Los Angeles held Seattle to one first down. They allowed only two completed passes to Jim Zorn. They held the Seahawks to (-7) total yards. Suffice it to say, the game was a shutout. The Rams won 24-0, and even though Haden broke a finger towards the end of the game, that would be a situation that ended up working out okay for the team.

The Rams went to Chicago, where the Bears were on their way to the playoffs. LA led 16-7 at the half and had gone up 23-14 in the third quarter after Tyler bolted 63 yards. But new quarterback Jeff Rutledge only threw for 71 yards and the defense failed in the fourth quarter, losing 27-23. Malavasi made the decision to go with Ferragamo, as the 5-6 Rams were still a game back of the Saints and a game ahead of the Falcons.

Atlanta was coming into Los Angeles for a Monday Night visit. Ferragamo was erratic, completing less than half of his passes. But he made big plays—a 29-yard touchdown pass to Preston Dennard and a 40-yard strike to speedy Billy Waddy. The result was a 20-14 win and the Falcons were finished as a contender.

Another game with the 49ers was next, and once again, San Francisco was pesky, leading 17-13 in the third quarter. Ferragamo was 9/20, but he again made his completions count—they went for 149 yards, including a 71-yard scoring toss to Tyler that turned the game. The versatile Tyler also rushed for 94 yards in a 26-20 win.

Ferragamo started poorly in a home date with the Minnesota Vikings, a team that had consistently tormented the Rams in the playoffs, though the great quarterback Fran Tarkenton, had retired after 1978. After Ferragamo went 4/10 for 22 yards, Malavasi summoned veteran Bob Lee—who ironically had once backed up Tarkenton in Minnesota.

The game was a good one. LA got a blocked punt for a touchdown, but it went to overtime tied 21-21. Los Angeles drove to the five-yard line and facing third down lined up for a field goal. The Viking special teams were notoriously good, and with a down to spare, the Rams got creative. Cromwell, the holder, took off on a fake and scored the winning touchdown easily.

Even better was what happened the next night. New Orleans, in a Monday Night home date with Oakland, gave up three fourth quarter touchdowns and lost 42-35. Los Angeles now had a one-game lead in the NFC West and could clinch with a victory at Atlanta in the season’s penultimate game.

Tyler rushed for 138 yards, while Ferragamo was 10/15 for 188 yards and a 25-yard touchdown pass to Waddy. The game was no contest and Los Angeles won 34-13, extending their divisional record to 5-0 and punching their ticket back to the playoffs. The anticipated season finale at home with New Orleans proved to be meaningless and the Rams basically rolled over in a 29-14 loss.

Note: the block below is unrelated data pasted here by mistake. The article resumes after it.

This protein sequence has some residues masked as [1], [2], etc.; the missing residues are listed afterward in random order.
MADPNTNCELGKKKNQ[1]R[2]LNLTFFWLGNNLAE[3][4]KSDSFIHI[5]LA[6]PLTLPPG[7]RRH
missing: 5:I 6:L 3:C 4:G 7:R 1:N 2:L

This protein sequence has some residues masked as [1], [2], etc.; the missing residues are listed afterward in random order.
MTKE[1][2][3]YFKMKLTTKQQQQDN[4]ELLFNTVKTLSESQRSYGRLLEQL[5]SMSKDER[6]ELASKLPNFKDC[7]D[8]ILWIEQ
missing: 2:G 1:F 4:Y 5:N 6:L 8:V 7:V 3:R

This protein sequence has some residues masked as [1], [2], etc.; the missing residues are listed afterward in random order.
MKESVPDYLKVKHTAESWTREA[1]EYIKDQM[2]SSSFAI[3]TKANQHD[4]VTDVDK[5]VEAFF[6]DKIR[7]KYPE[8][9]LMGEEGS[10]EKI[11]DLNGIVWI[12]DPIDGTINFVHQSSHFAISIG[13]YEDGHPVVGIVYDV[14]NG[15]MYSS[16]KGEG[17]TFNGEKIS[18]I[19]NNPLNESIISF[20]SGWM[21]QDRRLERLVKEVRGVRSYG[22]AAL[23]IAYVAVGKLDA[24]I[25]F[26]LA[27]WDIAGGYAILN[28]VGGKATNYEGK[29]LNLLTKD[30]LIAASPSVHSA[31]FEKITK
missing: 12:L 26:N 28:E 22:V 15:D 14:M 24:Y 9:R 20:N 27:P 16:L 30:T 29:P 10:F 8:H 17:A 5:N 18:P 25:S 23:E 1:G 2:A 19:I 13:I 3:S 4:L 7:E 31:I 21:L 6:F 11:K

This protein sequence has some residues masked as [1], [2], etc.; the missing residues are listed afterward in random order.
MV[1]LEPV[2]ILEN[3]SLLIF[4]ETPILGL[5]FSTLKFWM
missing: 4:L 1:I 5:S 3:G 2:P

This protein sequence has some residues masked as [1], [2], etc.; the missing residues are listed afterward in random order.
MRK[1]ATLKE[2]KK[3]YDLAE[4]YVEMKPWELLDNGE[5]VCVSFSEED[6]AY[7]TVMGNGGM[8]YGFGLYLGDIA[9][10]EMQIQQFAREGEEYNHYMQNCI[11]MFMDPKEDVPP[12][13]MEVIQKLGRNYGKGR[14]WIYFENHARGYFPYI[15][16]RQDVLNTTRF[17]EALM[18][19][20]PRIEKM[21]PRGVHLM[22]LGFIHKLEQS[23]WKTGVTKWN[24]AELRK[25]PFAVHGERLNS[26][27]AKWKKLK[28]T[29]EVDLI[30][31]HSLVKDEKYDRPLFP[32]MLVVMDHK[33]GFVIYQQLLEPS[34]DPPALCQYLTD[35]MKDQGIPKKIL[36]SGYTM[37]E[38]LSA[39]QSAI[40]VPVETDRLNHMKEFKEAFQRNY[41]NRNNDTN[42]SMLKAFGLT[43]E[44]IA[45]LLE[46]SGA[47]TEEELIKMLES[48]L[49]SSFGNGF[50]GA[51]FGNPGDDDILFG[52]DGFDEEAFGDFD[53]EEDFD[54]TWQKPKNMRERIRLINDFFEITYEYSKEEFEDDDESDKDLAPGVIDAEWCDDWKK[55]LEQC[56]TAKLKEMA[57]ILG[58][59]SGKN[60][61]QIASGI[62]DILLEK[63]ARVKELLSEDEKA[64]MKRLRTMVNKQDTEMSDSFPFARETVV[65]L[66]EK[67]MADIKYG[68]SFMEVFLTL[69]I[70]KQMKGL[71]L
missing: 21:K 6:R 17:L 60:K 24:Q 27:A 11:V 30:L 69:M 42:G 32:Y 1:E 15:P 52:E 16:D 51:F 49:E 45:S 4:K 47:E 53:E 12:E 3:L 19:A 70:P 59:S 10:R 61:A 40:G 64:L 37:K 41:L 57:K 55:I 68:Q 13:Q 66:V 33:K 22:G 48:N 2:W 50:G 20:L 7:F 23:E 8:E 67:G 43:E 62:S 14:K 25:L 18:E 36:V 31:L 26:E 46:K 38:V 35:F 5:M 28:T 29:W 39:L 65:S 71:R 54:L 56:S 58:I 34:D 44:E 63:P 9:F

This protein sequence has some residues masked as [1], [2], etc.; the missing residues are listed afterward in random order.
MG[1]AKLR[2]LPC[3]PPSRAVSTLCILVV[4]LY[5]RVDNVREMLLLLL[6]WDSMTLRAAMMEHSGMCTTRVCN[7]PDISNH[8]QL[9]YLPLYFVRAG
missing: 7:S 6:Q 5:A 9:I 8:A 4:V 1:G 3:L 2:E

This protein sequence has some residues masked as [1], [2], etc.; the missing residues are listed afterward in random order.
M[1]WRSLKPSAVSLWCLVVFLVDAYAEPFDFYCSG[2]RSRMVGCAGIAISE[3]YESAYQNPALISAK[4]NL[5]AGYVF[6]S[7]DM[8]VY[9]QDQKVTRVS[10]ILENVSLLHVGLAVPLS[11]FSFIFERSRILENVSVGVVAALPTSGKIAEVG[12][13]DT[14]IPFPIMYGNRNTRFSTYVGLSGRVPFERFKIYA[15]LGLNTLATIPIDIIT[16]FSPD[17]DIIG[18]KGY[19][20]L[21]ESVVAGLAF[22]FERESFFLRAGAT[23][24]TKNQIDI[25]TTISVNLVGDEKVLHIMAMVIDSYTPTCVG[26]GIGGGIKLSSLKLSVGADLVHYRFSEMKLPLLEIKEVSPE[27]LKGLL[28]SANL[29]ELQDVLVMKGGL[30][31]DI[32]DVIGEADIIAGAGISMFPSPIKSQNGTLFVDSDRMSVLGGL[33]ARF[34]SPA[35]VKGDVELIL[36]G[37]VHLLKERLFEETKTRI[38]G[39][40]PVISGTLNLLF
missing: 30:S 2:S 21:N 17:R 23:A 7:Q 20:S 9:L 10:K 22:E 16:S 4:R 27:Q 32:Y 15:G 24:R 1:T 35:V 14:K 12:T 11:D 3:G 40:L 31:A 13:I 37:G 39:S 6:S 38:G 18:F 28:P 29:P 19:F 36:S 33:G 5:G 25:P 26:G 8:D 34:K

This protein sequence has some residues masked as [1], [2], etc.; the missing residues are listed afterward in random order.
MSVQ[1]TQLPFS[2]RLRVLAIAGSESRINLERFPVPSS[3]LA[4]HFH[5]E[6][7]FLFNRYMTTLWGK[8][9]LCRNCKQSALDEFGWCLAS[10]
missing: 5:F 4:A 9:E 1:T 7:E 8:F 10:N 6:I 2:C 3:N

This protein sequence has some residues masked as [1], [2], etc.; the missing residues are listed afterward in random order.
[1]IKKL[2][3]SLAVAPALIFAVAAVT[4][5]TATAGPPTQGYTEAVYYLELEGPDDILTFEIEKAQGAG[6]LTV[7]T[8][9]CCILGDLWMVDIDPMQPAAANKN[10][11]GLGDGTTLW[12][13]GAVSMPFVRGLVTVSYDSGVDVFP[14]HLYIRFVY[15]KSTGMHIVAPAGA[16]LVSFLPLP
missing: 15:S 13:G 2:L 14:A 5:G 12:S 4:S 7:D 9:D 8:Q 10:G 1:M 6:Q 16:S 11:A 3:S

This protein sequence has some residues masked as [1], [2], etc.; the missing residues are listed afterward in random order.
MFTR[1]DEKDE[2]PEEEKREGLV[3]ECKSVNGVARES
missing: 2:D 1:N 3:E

The 9-7 record wasn’t exactly screaming “Super Bowl” at anyone, and Los Angeles was a decisive (+8.5) underdog at Dallas for the divisional round on December 30. It was the final game of the weekend, with Tampa Bay having already advanced to the NFC Championship Game. The Rams’ road to the Super Bowl would involve beating two teams on the road where they had previously lost by a combined score of 51-12.

Ferragamo was sacked for a safety in the first quarter, but he got the passing game going in the second. The quarterback found Tyler on a 32-yard scoring play. Then, with 11 seconds left in the half, Ferragamo rifled a 43-yard touchdown strike to Ron Smith for a 14-5 lead.

The offense was shut down for much of the second half though, and the Cowboys began to come back. It appeared the Rams had thwarted one drive when they intercepted the great Roger Staubach, playing his final season, in the end zone. But pass interference was called, Dallas was scored and the lead was 14-12. Eventually, the Cowboys took a 19-14 lead and the Rams found themselves at midfield in the final two minutes.

Ferragamo dropped back, looked left and fired the ball to Waddy. It appeared to be tipped by a Cowboy linebacker but the throw had enough strength on it to get to Waddy, who took it to the end zone. Los Angeles had pulled an improbable 21-19 upset.

The NFC Championship Game in Tampa was a defensive battle. The Ram offense drove inside the 10-yard line three times, but had to settle for field goals each time. It turned out that was more than enough. The defense forced two different Tampa Bay quarterbacks, starter Doug Williams and backup Mike Rae, into 2-for-13 passing each.

The final was 9-0. I’d say it was anticlimactic after the Dallas game, but when you’ve lost four conference championship games the previous six years, nothing was going to take the bloom of this one. The Los Angeles Rams were finally going to the Super Bowl.

LA’s magical January nearly carried them to what would have been a big Super Bowl upset of the Pittsburgh Steelers, the “Steel Curtain”, who had three of the previous five Super Bowls, including 1978. Los Angeles led 19-17 in the fourth quarter, and even when trailing 24-19, were driving for the go-ahead touchdown. But Ferragamo threw an interception, Pittsburgh mounted a long drive and the game ended 31-19.

The Rams would not make it back to the Super Bowl until they had relocated to St. Louis. For the Los Angeles phase of their history, they reached the NFC Championship Game twice more, in 1985 and 1989 and were hammered by all-time great teams in the Bears and 49ers respectively.

Of all the playoff teams the franchise produced in Los Angeles, it’s fair to the 1979 Los Angeles Rams were the worst in the regular season. But they were the best when it mattered most.